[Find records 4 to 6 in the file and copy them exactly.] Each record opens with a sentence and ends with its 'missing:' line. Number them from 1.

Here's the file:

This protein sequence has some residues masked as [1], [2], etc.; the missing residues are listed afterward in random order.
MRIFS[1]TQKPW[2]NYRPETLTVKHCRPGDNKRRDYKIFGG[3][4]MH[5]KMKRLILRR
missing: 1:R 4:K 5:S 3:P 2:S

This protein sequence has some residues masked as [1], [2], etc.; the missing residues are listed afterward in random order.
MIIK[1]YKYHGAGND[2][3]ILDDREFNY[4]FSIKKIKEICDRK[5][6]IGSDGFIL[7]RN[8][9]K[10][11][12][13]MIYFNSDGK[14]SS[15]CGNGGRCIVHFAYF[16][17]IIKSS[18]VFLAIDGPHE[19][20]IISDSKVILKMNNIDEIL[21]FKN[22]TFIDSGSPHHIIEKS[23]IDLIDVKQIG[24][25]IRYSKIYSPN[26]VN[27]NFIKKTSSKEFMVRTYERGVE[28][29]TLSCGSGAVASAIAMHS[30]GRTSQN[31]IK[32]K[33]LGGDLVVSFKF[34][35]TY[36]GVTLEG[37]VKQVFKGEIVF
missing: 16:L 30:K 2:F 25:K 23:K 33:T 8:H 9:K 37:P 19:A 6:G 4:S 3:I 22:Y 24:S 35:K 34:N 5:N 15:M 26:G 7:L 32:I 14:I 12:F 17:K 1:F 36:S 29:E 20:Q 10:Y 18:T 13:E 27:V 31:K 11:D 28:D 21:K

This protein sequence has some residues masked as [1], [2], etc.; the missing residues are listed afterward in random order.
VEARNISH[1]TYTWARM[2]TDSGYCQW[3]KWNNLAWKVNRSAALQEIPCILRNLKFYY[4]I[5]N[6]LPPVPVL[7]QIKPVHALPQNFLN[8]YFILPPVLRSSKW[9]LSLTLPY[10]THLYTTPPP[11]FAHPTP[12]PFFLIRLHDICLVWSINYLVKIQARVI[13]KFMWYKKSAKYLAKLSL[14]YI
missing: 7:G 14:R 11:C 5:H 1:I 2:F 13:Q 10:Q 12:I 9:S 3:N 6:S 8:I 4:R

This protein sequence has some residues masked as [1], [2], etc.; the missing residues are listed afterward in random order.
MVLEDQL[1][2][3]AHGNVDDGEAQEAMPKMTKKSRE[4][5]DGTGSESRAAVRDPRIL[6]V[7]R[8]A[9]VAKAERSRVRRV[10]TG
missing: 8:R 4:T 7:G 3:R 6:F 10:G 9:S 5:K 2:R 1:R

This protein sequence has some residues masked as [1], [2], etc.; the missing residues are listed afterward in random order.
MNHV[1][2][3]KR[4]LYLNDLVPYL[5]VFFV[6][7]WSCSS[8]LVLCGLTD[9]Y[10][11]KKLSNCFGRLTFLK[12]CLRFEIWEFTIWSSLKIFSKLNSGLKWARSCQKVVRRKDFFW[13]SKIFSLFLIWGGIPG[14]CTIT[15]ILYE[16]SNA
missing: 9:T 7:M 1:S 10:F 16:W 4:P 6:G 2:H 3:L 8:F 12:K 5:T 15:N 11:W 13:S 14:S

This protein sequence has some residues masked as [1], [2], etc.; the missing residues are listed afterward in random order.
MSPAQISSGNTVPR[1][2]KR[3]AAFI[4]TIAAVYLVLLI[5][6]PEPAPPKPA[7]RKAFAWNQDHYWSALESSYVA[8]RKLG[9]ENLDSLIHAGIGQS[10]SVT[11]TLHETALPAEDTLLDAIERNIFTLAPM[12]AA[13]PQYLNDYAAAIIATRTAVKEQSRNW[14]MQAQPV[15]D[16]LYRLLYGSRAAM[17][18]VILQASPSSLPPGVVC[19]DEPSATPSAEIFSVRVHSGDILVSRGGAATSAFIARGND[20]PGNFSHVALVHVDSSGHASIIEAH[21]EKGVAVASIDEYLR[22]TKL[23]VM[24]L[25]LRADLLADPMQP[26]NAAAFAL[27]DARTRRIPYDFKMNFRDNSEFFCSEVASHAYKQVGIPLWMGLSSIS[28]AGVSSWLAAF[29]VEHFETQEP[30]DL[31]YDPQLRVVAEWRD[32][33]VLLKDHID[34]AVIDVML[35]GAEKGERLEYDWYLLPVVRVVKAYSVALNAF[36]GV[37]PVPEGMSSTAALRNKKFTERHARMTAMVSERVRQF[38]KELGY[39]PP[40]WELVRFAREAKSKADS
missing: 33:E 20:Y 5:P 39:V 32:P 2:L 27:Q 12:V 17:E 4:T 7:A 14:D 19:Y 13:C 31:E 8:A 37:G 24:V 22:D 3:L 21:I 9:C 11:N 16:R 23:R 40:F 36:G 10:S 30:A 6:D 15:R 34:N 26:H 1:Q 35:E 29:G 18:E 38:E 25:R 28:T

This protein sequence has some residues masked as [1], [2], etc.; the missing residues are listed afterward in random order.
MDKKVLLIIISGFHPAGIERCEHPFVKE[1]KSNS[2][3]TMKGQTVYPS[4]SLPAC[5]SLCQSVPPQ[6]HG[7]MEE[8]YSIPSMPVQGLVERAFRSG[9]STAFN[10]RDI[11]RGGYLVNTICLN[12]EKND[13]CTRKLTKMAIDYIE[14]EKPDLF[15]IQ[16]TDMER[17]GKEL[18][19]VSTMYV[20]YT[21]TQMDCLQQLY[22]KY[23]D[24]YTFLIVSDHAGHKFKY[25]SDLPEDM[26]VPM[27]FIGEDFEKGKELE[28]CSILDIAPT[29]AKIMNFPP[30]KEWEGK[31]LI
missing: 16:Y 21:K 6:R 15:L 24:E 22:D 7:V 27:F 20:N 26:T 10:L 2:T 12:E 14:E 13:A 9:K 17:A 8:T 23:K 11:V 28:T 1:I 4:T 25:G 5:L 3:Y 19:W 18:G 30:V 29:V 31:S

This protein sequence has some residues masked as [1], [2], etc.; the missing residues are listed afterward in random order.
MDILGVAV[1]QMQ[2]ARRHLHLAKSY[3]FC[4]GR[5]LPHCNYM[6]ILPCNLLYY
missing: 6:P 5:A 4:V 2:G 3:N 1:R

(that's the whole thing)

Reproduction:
This protein sequence has some residues masked as [1], [2], etc.; the missing residues are listed afterward in random order.
MVLEDQL[1][2][3]AHGNVDDGEAQEAMPKMTKKSRE[4][5]DGTGSESRAAVRDPRIL[6]V[7]R[8]A[9]VAKAERSRVRRV[10]TG
missing: 8:R 4:T 7:G 3:R 6:F 10:G 9:S 5:K 2:R 1:R

This protein sequence has some residues masked as [1], [2], etc.; the missing residues are listed afterward in random order.
MNHV[1][2][3]KR[4]LYLNDLVPYL[5]VFFV[6][7]WSCSS[8]LVLCGLTD[9]Y[10][11]KKLSNCFGRLTFLK[12]CLRFEIWEFTIWSSLKIFSKLNSGLKWARSCQKVVRRKDFFW[13]SKIFSLFLIWGGIPG[14]CTIT[15]ILYE[16]SNA
missing: 9:T 7:M 1:S 10:F 16:W 4:P 6:G 2:H 3:L 8:F 12:K 5:T 15:N 11:W 13:S 14:S

This protein sequence has some residues masked as [1], [2], etc.; the missing residues are listed afterward in random order.
MSPAQISSGNTVPR[1][2]KR[3]AAFI[4]TIAAVYLVLLI[5][6]PEPAPPKPA[7]RKAFAWNQDHYWSALESSYVA[8]RKLG[9]ENLDSLIHAGIGQS[10]SVT[11]TLHETALPAEDTLLDAIERNIFTLAPM[12]AA[13]PQYLNDYAAAIIATRTAVKEQSRNW[14]MQAQPV[15]D[16]LYRLLYGSRAAM[17][18]VILQASPSSLPPGVVC[19]DEPSATPSAEIFSVRVHSGDILVSRGGAATSAFIARGND[20]PGNFSHVALVHVDSSGHASIIEAH[21]EKGVAVASIDEYLR[22]TKL[23]VM[24]L[25]LRADLLADPMQP[26]NAAAFAL[27]DARTRRIPYDFKMNFRDNSEFFCSEVASHAYKQVGIPLWMGLSSIS[28]AGVSSWLAAF[29]VEHFETQEP[30]DL[31]YDPQLRVVAEWRD[32][33]VLLKDHID[34]AVIDVML[35]GAEKGERLEYDWYLLPVVRVVKAYSVALNAF[36]GV[37]PVPEGMSSTAALRNKKFTERHARMTAMVSERVRQF[38]KELGY[39]PP[40]WELVRFAREAKSKADS
missing: 33:E 20:Y 5:P 39:V 32:P 2:L 27:Q 12:V 17:E 4:T 7:A 14:D 19:Y 13:C 31:E 8:A 37:G 24:V 22:D 3:L 21:I 9:C 11:N 16:R 23:R 40:F 36:G 10:S 30:A 6:D 15:R 34:N 26:H 1:Q 35:E 29:G 18:E 38:E 25:R 28:T